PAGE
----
Design a Quilt in Excel

I’m finally (almost) finished with my first quilt.  Before I go into the actual quilt, I felt it might be helpful to go over the process I used to design the quilt.  I looked at several different quilt blocks and after a lot of looking I found one similar to what I wanted to use.  For this specific quilt I wanted to have 6 larger blocks with images on them as the focal point, so something simple to complement the images.

Once you have an idea of what you’re looking for, reach for (1) graph paper or (2) Excel.  I’m used to using Excel and I knew if I used graph paper I would go through a LOT of paper. The other thing I like about using Excel is I can easily copy and paste to make slight modifications to see how it will affect the overall look of the quilt.  For this overview I’m going to use the Excel method, if you prefer graph paper the same basic concepts should apply.  I’ll make another post later about how I am using Excel to design my T-Shirt quilt.Step 1: Have a general idea of how big you want your quilt.  If you are going to have repeating blocks, how many?  I wanted 3 blocks by 2 blocks, and I was looking for a basic lap quilt.  I wanted to aim for about 25 inch squares each.

Step 2: In excel, modify the row and column Height and Width.  The Width and Height numbers will only match when looking at the second number.  The default cell height is 15 (20 pixels), to make a square select several columns and adjust the width to 2.14 (20 pixels).  If you adjust the width/height make sure to adjust both.  For example, when I started I set the width to 9.43 (71 pixels) and Height: 53.25 (71 pixels).  Depending on how many rows/columns you are looking at will depend on how many pixels high/wide you will want the cells.

step2

Step 3: Design!  When I first started designing, I started in the middle of the page and worked my way out.  Depending on your design you may start elsewhere.  If you know the size of the grid (example: 1 square = 1 inch), make sure your design takes that into consideration.  Below are the two main blocks I created.  Be sure to use one different color for each fabric color you plan on using.  My quilt will have three so I used white, red, and green.

Step 4: Layout your quilt.  If you want 3 blocks by 2 blocks, copy the cells that include your block, than on a new sheet paste them 6 times to give the overall look of the quilt.  Feel free to leave a space or two between the blocks if you want your blocks to have a border.

Step 5: Are there any other variations of the design you want to look at?  If so, copy the design you have already created and paste onto the new sheet and make any necessary changes.  Below are some of the variations that I created to compare and decide what I liked best.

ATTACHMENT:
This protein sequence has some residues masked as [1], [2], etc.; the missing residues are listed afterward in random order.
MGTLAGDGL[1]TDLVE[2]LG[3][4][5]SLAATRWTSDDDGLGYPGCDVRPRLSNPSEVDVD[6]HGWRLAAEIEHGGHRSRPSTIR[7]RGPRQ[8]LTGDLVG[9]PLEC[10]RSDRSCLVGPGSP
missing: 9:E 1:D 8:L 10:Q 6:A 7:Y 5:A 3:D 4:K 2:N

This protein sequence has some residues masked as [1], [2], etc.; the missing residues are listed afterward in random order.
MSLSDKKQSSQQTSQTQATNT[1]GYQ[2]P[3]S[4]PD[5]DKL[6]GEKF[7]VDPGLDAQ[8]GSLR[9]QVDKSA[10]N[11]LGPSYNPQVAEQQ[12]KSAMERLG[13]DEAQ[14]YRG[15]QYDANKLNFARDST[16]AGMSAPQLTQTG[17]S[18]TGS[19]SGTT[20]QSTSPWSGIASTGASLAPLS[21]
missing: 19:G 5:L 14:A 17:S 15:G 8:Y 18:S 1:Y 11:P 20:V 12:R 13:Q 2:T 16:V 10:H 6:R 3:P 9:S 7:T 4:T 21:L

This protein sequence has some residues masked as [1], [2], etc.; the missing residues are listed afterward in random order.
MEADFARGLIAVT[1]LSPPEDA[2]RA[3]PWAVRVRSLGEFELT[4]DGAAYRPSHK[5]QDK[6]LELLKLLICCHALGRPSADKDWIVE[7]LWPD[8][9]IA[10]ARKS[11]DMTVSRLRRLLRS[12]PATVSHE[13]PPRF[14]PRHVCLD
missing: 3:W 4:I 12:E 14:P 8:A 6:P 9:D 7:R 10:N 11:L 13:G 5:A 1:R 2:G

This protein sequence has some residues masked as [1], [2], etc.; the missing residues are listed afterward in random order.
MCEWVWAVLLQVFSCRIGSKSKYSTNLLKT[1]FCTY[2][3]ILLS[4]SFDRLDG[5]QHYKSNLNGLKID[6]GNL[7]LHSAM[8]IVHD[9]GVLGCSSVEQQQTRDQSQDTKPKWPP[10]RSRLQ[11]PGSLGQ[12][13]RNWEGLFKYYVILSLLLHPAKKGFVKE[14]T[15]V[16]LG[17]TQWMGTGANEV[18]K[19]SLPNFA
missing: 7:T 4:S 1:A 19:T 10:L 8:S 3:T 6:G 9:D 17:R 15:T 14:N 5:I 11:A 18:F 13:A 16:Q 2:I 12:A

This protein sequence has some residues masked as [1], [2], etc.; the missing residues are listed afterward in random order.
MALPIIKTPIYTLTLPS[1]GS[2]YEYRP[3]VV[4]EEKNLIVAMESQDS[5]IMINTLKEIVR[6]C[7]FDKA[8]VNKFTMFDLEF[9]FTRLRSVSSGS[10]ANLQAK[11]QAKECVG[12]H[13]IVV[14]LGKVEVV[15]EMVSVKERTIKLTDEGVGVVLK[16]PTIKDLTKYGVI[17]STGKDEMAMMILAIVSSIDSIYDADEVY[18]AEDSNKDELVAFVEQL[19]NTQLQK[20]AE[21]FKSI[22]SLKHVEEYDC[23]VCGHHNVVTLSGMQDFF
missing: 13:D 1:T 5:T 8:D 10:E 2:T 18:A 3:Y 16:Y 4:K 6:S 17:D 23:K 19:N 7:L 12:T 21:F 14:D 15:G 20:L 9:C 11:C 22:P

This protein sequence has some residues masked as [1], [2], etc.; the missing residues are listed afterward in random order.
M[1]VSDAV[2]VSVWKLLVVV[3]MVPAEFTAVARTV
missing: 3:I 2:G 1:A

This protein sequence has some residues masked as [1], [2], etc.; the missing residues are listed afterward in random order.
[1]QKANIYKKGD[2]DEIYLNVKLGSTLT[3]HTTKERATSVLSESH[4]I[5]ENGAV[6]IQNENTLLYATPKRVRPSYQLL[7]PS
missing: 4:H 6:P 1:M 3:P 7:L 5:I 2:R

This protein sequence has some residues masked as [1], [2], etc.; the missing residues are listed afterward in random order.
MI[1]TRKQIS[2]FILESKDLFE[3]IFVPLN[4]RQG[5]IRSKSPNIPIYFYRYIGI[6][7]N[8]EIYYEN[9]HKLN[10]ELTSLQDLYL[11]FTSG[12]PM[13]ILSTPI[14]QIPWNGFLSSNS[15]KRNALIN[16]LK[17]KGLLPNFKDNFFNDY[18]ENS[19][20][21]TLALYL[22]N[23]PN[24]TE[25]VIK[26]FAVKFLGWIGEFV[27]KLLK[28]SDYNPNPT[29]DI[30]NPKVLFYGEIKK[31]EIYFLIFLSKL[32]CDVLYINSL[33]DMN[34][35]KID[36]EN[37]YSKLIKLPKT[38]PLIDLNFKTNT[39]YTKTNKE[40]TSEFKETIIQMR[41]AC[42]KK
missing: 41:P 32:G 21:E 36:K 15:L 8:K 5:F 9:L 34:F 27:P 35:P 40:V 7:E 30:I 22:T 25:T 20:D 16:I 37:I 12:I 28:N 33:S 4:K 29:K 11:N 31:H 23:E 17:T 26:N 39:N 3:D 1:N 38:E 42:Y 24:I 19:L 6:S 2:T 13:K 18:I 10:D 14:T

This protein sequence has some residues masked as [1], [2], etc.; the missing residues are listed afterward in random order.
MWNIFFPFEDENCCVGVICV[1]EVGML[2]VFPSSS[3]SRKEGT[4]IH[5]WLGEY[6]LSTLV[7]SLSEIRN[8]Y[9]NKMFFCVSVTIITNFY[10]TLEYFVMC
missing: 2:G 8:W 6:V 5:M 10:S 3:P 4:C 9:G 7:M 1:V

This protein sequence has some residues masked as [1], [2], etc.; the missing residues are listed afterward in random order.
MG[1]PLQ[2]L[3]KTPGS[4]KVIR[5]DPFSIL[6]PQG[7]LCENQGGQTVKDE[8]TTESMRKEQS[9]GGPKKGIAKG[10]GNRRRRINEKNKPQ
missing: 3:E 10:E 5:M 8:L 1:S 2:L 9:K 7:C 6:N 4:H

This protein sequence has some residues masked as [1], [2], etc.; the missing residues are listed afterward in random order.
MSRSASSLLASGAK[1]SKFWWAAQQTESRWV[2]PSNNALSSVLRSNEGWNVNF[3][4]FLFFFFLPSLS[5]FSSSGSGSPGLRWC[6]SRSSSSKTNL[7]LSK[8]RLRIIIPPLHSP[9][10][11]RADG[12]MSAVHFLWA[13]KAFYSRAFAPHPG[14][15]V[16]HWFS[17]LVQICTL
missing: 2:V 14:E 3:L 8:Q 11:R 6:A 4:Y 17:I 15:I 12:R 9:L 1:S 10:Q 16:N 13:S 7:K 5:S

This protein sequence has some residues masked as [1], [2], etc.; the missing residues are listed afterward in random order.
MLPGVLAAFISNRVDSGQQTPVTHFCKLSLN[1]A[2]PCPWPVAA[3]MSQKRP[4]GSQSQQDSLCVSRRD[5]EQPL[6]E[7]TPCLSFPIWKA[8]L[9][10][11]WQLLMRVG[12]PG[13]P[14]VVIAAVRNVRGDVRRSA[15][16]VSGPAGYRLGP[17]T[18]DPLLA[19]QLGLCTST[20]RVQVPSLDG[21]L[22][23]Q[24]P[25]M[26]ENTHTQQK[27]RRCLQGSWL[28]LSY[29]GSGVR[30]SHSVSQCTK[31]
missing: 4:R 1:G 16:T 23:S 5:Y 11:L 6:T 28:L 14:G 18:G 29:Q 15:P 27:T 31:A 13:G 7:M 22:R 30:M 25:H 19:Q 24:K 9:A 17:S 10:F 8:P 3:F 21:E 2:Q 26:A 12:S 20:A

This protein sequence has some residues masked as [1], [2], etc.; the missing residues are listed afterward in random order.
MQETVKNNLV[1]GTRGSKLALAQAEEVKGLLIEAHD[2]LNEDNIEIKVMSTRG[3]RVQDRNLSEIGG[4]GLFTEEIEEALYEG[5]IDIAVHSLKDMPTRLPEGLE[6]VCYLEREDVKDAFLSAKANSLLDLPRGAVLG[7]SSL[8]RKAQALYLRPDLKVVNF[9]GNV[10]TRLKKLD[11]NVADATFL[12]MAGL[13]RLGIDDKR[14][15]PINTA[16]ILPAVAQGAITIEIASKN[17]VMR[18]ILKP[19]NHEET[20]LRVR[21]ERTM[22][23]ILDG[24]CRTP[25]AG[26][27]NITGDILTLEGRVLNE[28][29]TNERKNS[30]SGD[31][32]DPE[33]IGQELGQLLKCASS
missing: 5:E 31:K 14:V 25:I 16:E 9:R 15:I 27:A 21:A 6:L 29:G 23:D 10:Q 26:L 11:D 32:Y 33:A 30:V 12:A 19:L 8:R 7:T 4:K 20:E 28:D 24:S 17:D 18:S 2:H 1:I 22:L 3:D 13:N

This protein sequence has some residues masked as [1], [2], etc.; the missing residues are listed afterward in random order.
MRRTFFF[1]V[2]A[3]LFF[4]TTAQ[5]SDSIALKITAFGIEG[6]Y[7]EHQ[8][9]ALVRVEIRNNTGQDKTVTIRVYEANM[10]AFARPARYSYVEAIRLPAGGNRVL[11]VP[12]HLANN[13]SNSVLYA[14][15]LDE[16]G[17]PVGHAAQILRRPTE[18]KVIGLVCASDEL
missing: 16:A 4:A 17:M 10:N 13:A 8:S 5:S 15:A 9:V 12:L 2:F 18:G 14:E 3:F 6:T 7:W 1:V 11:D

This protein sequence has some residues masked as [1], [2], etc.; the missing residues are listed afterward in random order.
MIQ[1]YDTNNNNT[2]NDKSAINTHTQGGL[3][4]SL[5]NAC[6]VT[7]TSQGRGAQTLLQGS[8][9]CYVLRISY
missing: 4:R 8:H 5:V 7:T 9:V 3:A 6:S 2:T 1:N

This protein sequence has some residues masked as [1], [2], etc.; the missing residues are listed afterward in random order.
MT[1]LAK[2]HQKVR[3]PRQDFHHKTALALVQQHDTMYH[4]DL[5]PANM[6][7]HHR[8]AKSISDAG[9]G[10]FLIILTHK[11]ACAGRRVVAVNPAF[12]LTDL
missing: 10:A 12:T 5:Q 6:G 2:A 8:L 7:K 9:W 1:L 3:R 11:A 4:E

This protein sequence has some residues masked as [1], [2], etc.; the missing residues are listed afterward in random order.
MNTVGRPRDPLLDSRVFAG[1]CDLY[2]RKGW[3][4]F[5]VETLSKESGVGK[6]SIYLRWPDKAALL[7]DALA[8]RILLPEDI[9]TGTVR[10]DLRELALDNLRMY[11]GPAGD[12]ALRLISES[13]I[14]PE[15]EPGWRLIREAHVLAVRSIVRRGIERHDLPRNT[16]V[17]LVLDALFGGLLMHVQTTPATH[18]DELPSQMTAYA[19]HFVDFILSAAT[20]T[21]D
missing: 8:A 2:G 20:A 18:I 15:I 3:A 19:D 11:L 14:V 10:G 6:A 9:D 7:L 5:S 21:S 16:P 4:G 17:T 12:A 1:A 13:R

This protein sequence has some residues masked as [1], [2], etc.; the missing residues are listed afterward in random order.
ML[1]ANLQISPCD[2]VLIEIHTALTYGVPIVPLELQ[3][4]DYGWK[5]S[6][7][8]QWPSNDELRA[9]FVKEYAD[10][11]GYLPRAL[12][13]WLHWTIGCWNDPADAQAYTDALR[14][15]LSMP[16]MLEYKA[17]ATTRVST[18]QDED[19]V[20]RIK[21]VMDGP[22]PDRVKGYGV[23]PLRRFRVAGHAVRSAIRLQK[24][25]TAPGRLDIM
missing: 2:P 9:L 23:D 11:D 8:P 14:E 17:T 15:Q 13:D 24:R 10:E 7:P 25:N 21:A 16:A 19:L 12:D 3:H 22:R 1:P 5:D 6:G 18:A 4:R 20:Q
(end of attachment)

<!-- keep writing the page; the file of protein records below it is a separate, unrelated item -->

Once you pick a layout you like, it’s time to calculate the fabric you need.  In doing so I followed the below steps to create a cheat sheet for me.

Step 6: Start with a new sheet and paste only one cell block at the top and one more with one blank row between them.  If you need to adjust the height/width so the cells are square, do that now.

Step 7: On the second block you pasted use custom borders to create dotted lines for how you want to piece the block together.  I started on the inside and worked my way out.  You will also want to add in how big each piece will be; the size should be the final size once the block is sewn together.  I added a note on the right of the block that it’s the final size, I did this to help make sure I don’t look at the wrong print out when cutting.

Step7

Step 8: once you figured out how you will piece the block together and how big each piece will be, copy the cells for that block and paste below leaving a blank space between the two cells.  You should now have three blocks.  By the last block, adjust the note to indicate size to cut.  Adjust all measurements to include what ever seam allowance you sew with, I added .25 inch to each side.

Step8

Step 9: Identify and list all of the colors and sizes of pieces you will need to cut.  I started with one color and listed the sizes.  I added how many pieces to cut per square, and how many squares to get a total count.  Here is an example:

Step9

Step 10: Adjust the page settings so you can print this new sheet off in 4 different pages.  The first page should be the blank block, the second should be the block with final sizes, the third should be the block with sizes to cut, and the fourth page should list each piece to cut.

Step 11: Figure out how much fabric to get, it’s better to over estimate than under estimate.  Take the Length * Width * Total # to Cut, that will get you the total square inches needed.  One average yard of fabric is 44 in wide by 36 in, so 1584 square in.  The square in my example is 0.052 sq in, so I got 1 yard, the light color was 0.9 so I decided to get 1.5 yards, and the pattern fabric was 1.38 so I decided to get 1.5 (It didn’t leave me with much extra, I should have rounded up to 1.75 yards).  See the image under step 9 for the example.

 

I spent most of the time playing with different layouts trying to decide what I felt looked the best.  If you’re comfortable with Excel, it’s actually a pretty easy and quick way to design a quilt.   The next post in this quilt series will cover how I stitched a photo onto the center blocks.

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